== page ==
Like in the previous cases, you’ll need to buy a special attachment that works with your device. Depending on the size of your home and the length of the washer’s hose, you may even be able to clean the gutters without the attachment.
You will, however, need to use waterproof clothes and safety goggles – it’s a rather messy method. It works wonders on gutters full of old waste, as long as you’re okay with getting a bit dirty in the process.
Gutter-Flusher Attachment for a Garden Hose
Obviously, this is one of the simplest solutions available – all of us have garden hoses in our yards. The method is very similar to the one using a pressure washer, only this time the stream of water won’t be as powerful.
In most cases, these attachments are just sets of tubes that homeowners can attach to their garden hoses. The best ones will have a couple of extra features, such as the non-slip grip for more convenient use. The spray head is often adjustable, making it easier to clean the hard-to-reach corners.
Rotary Gutter Cleaning System
Perhaps the most modern solution to cleaning gutters from the ground is the rotary gutter cleaning system.
These innovative devices combine the handiness of rotating brushes with the sheer force of power spraying. Their extendable, lightweight poles can be hooked up to cordless drills (for brushing) or garden hoses (for power washing).
The most modern models even feature special brackets, whose purpose is to house digital cameras. This turns the whole task into a breeze – you can easily inspect the entire gutter system and clean it as thoroughly as possible, all while standing on the ground.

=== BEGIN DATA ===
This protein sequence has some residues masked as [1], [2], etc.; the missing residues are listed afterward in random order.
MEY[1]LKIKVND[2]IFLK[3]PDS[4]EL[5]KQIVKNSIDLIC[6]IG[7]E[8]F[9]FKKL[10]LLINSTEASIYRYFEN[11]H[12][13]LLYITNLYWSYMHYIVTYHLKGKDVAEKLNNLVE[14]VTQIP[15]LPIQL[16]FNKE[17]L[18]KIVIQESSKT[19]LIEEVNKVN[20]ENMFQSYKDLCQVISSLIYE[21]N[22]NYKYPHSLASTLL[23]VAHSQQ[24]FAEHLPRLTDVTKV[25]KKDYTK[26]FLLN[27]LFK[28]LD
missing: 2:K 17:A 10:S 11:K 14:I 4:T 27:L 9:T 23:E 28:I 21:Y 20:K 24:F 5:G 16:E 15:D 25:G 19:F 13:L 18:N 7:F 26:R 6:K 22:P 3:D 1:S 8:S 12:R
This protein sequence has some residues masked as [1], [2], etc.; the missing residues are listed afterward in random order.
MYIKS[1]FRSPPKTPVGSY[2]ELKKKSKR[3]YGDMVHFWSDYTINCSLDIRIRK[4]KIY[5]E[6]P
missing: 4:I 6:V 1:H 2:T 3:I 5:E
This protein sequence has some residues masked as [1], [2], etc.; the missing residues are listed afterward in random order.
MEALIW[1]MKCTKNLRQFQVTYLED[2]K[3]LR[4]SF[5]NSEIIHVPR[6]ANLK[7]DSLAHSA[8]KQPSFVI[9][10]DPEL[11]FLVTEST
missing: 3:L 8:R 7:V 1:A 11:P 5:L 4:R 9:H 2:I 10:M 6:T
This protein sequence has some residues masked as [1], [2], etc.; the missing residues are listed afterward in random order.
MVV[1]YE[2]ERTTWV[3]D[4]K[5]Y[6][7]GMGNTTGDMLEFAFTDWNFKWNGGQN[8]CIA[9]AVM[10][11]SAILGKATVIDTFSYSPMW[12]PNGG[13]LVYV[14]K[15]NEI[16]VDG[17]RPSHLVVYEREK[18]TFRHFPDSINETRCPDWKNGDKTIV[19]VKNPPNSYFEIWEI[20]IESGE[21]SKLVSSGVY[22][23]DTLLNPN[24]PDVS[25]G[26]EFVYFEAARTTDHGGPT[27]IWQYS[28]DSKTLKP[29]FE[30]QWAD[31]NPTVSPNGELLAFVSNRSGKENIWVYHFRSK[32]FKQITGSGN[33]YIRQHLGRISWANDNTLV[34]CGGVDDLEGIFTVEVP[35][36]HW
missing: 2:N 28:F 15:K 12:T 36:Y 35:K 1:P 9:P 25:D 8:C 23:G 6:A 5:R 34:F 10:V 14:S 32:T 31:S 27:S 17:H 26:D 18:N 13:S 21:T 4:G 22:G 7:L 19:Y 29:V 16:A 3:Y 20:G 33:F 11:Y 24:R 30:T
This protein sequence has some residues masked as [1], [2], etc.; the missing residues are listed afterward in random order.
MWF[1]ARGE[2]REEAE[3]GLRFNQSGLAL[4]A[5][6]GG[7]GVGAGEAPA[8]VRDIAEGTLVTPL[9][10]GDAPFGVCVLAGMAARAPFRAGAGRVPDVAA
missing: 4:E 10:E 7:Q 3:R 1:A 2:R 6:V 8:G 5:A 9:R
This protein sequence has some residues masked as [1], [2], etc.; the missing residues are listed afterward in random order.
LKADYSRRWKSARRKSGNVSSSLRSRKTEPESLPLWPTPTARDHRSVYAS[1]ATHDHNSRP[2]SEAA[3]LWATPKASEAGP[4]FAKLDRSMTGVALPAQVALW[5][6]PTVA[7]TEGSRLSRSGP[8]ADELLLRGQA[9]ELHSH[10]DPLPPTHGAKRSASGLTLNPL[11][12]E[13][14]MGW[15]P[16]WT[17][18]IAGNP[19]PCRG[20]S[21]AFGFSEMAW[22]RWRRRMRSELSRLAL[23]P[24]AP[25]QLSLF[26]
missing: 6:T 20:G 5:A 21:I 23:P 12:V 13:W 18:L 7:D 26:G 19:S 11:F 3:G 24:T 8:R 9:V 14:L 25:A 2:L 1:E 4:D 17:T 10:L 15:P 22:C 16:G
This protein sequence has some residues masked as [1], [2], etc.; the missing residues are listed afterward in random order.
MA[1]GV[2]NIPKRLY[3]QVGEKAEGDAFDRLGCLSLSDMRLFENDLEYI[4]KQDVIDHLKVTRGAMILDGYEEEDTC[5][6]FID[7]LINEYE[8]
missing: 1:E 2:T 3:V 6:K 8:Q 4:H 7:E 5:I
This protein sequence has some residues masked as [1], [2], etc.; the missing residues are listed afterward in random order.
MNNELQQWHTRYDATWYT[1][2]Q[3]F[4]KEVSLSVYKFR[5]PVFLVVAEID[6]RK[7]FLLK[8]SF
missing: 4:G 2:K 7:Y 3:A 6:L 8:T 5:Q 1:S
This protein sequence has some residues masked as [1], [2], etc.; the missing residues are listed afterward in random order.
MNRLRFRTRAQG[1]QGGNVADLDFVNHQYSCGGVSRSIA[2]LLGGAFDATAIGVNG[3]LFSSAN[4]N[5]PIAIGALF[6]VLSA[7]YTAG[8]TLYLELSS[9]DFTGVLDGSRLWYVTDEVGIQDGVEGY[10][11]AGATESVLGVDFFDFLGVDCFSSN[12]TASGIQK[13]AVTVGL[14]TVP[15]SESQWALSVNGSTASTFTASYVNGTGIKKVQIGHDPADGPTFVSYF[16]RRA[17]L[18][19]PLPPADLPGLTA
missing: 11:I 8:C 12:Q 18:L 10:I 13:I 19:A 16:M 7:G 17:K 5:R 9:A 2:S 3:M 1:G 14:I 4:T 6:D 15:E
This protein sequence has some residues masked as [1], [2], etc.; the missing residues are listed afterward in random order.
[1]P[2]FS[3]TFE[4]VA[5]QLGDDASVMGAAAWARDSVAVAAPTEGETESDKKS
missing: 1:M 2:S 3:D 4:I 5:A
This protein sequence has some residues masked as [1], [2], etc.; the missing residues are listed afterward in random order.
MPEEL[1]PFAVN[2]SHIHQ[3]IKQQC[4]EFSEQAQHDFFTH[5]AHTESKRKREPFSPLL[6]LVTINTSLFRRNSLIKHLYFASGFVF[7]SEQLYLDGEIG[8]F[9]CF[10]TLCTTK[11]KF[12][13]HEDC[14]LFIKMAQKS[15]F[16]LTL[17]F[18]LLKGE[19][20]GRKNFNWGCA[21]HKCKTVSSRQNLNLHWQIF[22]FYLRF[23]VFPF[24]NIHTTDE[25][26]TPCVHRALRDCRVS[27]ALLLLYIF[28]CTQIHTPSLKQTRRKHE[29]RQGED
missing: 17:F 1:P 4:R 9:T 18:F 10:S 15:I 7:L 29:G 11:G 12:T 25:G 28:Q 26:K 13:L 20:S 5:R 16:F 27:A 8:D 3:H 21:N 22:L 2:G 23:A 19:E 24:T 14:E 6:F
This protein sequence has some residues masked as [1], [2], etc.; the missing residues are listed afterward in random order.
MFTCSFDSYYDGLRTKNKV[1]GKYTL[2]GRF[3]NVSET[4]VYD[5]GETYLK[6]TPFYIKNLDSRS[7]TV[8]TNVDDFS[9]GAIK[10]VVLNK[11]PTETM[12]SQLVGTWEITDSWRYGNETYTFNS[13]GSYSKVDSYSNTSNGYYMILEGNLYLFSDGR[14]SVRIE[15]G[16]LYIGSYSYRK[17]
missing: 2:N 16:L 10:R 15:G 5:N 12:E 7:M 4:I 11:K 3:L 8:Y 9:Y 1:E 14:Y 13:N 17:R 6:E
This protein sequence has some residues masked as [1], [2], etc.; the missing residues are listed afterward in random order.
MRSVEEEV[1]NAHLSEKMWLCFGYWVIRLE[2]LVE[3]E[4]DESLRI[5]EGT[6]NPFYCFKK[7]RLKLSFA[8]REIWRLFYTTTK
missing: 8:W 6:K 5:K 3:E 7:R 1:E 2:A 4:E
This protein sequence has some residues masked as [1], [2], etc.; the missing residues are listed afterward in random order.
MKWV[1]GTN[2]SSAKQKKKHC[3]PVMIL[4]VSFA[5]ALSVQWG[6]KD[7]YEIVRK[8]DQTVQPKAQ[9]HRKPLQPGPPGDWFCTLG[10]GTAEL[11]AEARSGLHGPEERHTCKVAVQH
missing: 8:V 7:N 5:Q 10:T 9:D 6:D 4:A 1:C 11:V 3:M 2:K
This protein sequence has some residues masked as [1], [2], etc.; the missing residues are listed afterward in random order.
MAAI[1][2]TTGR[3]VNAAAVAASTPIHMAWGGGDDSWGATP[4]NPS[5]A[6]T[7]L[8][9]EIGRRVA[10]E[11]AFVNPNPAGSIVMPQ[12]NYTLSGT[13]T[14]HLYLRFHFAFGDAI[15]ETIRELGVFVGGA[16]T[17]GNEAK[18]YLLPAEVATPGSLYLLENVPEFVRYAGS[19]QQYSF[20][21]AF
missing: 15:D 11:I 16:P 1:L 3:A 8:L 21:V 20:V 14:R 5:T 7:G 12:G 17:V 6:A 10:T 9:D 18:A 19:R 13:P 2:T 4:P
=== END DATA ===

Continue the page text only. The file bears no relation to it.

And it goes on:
Gutter Cleaning Applicator
Most homeowners forget about the fact that the inside of the gutter isn’t the only part that can get dirty. While they won’t clog up, the dust and dirt forming on the exterior of the gutter system can easily ruin your home’s curb appeal.
One way to clean the outside of the gutter is to use a gutter cleaning applicator. Available in all shapes and sizes, these are fitted onto poles and remove the need to use a ladder.
Most gutter cleaning applicators conform to the shape of the gutter and have wool pads that bring dirty gutters back to life. Unfortunately, most come without a pole, but they often fit any standard extension poles.
Check and Clean the Downpipe
Once you’ve successfully cleaned your vertical gutters from the ground, give the downpipe the same treatment.
Unless you have an abnormally complex gutter system, you probably have just a single downpipe. As something that moves the rainwater down into the soakaway, the downpipe is an essential part of the whole system.
When it’s not cleaned for a long time, the downpipe can become clogged with waste items such as tree leaves. If you’re suspecting a clog, tap the entire length of the downpipe with a screwdriver or a similar tool. If you hear a dull thud instead of a hollow sound, your downpipe is probably blocked.
The time and effort you’ll have to invest in cleaning the blockage depend on how bad the clog is. If you’re lucky, a garden hose will do the trick – push it down the pipe and turn on the water once it hits the clog.
In case this doesn’t work, you’ll have to unscrew the downpipe from the wall. After that, simply use a long stick to clean out the blockage. Once cleared, fix the downpipe back into its place and your problem will be solved.
As you can see, you don’t have to climb a ladder to clean out your gutters.
Most of the options we listed come in the form of special extensions, which are attached to appliances most of us have at our homes. If none of these do the trick, the rotary gutter cleaning system undoubtedly will – it’s the ultimate solution for cleaning the gutter system from the ground.
If you do have to use a ladder for this task, never set it on uneven or sloping ground and always have someone hold it for you for additional stability. Protect your hands from the sharp edges of gutters with long sleeves and rubber gloves.